Yesterday’s post included uncommon advice from Scott Adams. He makes a point of considering the credentials of whomever is giving you that advice.

I’ll be posting notes from other books and want to be clear that I’ll include only what resonates with me, either through personal experience, or because other people I respect have observed something similar.

For example:

  • Goals are for losers (already discussed)
  • Your mind is a moist computer you can programme (see Pragmatic Thinking and Learning
  • Luck can be managed, sort of (“Luck Is What Happens When Preparation Meets Opportunity” – Seneca the Younger 4 BC – AD 65)

Do This

Derek Sivers says Do This, which is an article I return to occasionally for a reminder. He’s built and sold a company. And written a book about it.

You are reponsible for your own experience, though.

Others can give you advice, but mostly it’s an approximation. Only you can decide what applies to you, and take action to make it happen. And keep going.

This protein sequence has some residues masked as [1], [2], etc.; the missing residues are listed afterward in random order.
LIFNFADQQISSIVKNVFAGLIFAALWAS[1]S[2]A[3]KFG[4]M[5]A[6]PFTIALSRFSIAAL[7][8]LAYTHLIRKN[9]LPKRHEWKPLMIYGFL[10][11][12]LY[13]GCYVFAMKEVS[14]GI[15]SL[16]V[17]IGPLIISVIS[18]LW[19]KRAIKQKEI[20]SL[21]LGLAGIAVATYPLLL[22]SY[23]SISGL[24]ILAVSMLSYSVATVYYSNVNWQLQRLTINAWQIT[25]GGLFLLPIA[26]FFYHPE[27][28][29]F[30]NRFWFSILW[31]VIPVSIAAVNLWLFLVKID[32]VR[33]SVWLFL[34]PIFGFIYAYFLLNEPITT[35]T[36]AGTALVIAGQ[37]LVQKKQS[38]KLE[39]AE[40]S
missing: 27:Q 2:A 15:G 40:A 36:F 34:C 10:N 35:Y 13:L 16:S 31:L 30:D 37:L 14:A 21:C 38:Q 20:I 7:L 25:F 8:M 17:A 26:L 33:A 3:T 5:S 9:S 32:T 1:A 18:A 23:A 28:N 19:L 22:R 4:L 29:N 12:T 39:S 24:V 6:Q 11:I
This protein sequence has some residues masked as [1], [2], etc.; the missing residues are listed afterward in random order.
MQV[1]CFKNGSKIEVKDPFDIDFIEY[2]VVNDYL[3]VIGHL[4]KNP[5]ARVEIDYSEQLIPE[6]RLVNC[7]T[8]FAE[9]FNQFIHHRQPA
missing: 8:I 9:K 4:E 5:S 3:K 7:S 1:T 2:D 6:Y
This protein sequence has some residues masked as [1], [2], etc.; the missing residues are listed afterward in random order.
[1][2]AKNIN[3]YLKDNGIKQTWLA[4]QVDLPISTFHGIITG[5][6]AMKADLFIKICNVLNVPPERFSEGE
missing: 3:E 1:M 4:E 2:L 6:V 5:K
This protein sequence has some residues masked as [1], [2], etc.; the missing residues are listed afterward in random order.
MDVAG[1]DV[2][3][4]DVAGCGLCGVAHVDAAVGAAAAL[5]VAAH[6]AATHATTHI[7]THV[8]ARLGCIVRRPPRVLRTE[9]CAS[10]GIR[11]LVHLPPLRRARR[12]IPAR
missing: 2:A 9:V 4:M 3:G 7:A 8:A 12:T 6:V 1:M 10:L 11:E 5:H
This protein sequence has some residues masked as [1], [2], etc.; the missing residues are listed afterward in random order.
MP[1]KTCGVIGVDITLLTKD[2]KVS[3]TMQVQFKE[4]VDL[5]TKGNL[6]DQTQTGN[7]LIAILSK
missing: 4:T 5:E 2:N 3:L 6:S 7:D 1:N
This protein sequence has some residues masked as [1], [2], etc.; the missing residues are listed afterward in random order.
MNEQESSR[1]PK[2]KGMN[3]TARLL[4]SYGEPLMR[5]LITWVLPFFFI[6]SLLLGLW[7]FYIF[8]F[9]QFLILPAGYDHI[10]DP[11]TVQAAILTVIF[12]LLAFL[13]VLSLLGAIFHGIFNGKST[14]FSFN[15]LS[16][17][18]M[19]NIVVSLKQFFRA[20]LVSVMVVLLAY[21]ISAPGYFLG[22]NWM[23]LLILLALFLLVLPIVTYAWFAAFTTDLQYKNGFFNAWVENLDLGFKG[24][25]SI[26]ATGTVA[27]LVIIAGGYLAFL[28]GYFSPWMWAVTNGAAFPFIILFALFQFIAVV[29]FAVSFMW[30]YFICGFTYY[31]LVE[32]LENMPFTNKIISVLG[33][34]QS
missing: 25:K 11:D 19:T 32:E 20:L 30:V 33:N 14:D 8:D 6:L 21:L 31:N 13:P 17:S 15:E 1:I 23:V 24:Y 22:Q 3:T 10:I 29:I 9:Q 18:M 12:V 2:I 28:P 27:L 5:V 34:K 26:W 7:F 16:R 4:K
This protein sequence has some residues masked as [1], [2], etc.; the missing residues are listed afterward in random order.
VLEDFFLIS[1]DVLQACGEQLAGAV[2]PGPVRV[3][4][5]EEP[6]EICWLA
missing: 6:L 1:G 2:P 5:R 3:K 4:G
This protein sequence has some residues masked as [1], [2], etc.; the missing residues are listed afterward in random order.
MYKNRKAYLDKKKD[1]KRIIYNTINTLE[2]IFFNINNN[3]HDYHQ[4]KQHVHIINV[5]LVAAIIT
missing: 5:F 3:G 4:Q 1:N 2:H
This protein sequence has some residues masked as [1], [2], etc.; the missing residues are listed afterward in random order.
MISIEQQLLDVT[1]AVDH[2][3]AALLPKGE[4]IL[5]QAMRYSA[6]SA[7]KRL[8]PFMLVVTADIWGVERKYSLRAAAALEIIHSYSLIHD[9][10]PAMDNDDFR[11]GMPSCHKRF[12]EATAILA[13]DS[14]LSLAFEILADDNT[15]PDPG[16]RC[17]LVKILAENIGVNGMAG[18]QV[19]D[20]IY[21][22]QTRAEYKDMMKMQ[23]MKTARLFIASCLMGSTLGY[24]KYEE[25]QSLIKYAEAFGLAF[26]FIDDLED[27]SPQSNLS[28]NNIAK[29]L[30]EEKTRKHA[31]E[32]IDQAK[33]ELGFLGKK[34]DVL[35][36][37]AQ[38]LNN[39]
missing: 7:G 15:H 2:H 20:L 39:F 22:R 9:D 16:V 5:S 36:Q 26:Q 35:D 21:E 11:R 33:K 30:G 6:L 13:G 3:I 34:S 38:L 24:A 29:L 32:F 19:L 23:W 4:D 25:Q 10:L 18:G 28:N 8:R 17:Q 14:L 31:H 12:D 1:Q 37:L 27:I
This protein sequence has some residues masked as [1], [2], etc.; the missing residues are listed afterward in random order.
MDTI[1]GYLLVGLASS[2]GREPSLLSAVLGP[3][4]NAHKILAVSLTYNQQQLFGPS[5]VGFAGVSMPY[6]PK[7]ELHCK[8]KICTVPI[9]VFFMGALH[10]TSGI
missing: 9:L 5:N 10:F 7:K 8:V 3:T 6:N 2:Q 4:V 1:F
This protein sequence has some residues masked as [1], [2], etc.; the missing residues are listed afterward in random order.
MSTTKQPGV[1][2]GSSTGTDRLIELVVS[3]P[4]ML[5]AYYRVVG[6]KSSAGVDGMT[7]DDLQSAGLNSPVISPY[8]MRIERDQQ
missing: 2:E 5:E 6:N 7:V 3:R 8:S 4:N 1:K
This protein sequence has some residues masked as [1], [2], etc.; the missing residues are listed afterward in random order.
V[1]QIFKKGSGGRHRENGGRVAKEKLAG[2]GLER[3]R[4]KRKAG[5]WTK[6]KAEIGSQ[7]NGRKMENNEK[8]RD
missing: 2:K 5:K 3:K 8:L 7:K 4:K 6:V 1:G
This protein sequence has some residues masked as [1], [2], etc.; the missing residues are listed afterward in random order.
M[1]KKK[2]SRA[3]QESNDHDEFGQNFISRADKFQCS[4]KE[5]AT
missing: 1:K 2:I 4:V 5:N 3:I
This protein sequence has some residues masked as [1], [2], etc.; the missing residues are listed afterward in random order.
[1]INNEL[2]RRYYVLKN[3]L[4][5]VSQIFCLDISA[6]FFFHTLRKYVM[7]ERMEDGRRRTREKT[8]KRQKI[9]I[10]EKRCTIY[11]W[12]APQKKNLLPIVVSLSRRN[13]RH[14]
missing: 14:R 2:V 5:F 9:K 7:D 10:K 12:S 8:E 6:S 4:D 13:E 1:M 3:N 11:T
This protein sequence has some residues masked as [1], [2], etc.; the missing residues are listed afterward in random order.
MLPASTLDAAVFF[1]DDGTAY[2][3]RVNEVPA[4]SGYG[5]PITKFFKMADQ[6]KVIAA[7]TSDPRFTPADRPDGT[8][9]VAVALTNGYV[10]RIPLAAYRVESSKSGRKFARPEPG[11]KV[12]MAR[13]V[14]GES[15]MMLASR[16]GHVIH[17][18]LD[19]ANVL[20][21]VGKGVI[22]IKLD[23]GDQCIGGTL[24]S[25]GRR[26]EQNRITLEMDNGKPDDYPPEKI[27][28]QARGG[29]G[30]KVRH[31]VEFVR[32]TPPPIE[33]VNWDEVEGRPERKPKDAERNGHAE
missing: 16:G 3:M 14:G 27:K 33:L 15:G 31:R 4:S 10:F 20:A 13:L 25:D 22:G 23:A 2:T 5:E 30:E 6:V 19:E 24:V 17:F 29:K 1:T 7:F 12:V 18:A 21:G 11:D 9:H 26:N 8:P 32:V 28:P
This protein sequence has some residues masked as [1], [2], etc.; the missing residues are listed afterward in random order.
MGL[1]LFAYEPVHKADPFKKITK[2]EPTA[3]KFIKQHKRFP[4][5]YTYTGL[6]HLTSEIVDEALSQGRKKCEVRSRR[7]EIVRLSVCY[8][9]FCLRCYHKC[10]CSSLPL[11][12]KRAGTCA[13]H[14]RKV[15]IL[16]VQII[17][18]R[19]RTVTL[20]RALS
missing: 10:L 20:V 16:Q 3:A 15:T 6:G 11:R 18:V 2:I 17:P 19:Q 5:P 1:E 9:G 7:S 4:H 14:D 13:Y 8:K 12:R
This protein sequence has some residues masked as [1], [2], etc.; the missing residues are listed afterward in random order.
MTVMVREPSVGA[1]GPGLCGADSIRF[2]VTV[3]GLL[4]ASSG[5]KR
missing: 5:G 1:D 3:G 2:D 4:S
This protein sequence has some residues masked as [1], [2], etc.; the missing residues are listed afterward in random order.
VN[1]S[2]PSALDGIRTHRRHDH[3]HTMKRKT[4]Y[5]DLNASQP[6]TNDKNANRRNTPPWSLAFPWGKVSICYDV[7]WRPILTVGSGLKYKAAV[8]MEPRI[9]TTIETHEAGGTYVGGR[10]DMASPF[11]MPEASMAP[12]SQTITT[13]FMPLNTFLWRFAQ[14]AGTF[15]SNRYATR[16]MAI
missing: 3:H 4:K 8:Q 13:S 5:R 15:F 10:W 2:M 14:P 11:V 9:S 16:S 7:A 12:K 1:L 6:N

As Randy Pausch says, in his Last Lecture

“… the brick walls are there to stop the people who don’t want it badly enough. They’re there to stop the other people.”

Also watch: Time Management.

Attending the altMBA I learned the value of asking good questions. Instead of giving answers our coaches, Emily and Max, encouraged us to find the answers for ourselves. When given a framing question, we are the best person to decide what’s right for us.

Relevant anecdote: The last assignment was to produce a video. I’m duty bound not to reveal details of the prompt. However I had an idea of what I wanted to say, and practised it multiple times. The more I practised the less spontaneous it became. So I asked Max for feedback. He replied “Do you think it’s good enough?”. I said I wasn’t sure, and wanted to know what he thought. His reply was: “I look forward to seeing it when you decide it’s ready”.

By doing that he made sure that it was my decision on what was good enough, rather than allowing somebody else to decide for me. In a creative act we can seek others’ validation when we should be self-validating and deciding for ourselves when what we create is good enough.

For more on asking good questions, read The Coaching Habit. And I’d love to hear from you about anything I’ve written.